Pandemic: The Local Culture Card Solution Lets Public and Private Sectors Cooperate to Save Our Local Musicians and Retailers

The Local Culture Card would be a limited purpose debit card that permits the cardholder to purchase goods or services from a designated group of “local arts vendors” who would be artists, retailers or nonprofit arts organizations operating in the locality of the user.  It would be like a targeted gift card sponsored by state or local government, local corporations, radio or television stations.

Local culture cards would be distributed free of charge to local residents charged up with a minimum payment that must be spent within 30 days of activation.  Once funds are used, the issuer or sponsor could elect to replenish the funds on the same 30 day basis.

Alternatively, the local culture card could be sold like a gift card on the same terms.

The purpose of the Local Culture Card would be to empower consumers with purchasing power to directly inject cash into a local artist community—and quickly.  This would help everyone in the supply chain from vinyl manufacturers to one-stops to local record stores to the artists themselves and their songwriters.

Those local arts vendors would sign up to accept the Local Culture Card as payment for goods or services.  The Local Culture Card could not be used at Amazon, Spotify,  Target, Best Buy, Apple or other big box retailers because the benefit would be too diffused and would not retain local funds in local communities.  The card could instead be used for purchases at a local brick and mortar store’s online operation or to make a Venmo contribution for a live stream performance for a local artist (or purchase directly from the artist’s Bandcamp account).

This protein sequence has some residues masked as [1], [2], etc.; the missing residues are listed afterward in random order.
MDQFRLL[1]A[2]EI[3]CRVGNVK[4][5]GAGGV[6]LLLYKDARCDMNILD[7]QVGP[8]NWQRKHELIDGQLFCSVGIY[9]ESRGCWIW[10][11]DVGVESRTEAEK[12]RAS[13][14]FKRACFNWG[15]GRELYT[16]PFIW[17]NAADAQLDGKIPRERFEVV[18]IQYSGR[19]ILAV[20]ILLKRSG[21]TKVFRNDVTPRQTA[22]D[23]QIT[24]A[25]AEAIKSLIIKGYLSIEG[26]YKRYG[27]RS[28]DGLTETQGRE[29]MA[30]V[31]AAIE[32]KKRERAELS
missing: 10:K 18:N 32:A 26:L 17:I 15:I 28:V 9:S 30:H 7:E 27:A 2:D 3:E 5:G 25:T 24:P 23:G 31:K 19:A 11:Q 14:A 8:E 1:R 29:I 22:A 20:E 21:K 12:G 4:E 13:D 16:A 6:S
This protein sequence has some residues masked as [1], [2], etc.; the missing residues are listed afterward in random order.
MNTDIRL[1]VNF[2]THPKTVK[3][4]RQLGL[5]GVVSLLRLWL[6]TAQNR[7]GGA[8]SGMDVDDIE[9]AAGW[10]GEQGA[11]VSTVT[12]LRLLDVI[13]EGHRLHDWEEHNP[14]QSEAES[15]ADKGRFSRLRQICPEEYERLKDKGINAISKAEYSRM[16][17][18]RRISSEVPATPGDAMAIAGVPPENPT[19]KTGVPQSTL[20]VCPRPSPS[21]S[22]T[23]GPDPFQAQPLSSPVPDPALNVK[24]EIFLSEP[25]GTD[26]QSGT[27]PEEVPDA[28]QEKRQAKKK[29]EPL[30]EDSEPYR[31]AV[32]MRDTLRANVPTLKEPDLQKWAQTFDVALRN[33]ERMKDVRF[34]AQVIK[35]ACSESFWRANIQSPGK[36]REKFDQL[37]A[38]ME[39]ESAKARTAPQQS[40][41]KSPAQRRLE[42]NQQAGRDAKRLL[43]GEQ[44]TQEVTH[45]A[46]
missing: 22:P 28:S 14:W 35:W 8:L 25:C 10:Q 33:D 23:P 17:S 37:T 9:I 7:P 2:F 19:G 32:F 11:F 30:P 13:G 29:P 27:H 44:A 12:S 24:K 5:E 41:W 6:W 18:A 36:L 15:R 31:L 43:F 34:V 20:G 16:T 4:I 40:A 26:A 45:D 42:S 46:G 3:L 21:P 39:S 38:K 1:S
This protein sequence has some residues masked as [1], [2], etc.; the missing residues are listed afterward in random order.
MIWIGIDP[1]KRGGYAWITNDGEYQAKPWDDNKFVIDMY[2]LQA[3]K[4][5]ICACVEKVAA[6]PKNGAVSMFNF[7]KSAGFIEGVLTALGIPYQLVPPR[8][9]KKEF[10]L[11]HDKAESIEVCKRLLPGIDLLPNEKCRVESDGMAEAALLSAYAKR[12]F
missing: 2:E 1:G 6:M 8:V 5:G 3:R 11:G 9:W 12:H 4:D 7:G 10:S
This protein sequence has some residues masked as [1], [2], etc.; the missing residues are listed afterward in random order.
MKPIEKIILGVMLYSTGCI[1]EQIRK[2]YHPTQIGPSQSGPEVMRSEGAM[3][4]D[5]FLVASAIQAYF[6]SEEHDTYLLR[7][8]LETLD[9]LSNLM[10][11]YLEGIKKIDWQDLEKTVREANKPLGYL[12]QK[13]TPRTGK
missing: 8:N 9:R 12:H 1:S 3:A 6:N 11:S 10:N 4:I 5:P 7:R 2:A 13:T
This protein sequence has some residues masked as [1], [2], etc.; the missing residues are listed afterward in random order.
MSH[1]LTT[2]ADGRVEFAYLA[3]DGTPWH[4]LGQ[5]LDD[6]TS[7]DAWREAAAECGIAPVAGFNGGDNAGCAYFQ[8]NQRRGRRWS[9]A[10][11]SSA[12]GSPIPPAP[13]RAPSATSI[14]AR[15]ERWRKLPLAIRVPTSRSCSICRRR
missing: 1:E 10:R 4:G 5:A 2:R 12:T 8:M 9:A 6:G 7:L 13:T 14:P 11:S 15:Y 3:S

The Local Culture Card would initially be charged with a minimum amount of credit or could be purchased like a gift card.  It could be branded by locality, state or region and could also be branded as a sponsored card by either state or local government or other private sector sponsor.  It could be included or branded as Record Store Day collateral or similar commercial efforts as it will be effective in both commercial and noncommercial applications.

For example, an Austin Culture Card could be sponsored by the Austin Music Office or the City of Austin Economic Development Department.   City funds would be used to charge up the card with a minimum amount of spending power, say $50.

Artists like Guy Forsyth or Dave Madden could sign up to accept payment through a webpage for their direct online sales or contributions through Venmo or Paypal for live streaming events.  Local retailers like Waterloo Records could sign up to accept the Austin Culture Card for purchases at their online store of recordings by any artist.  Ballet Austin could sign up so that patrons could use the Austin Culture Card to donate to that organization.  Alternatively, Austin Creative Alliance could sign up to accept donations for any of its member organizations.

The same process could be repeated by the Texas Music Office for artists statewide through the TMO’s “Music Friendly City” operation, or by the Small Business Administration for regional or national artists, retailers or organizations.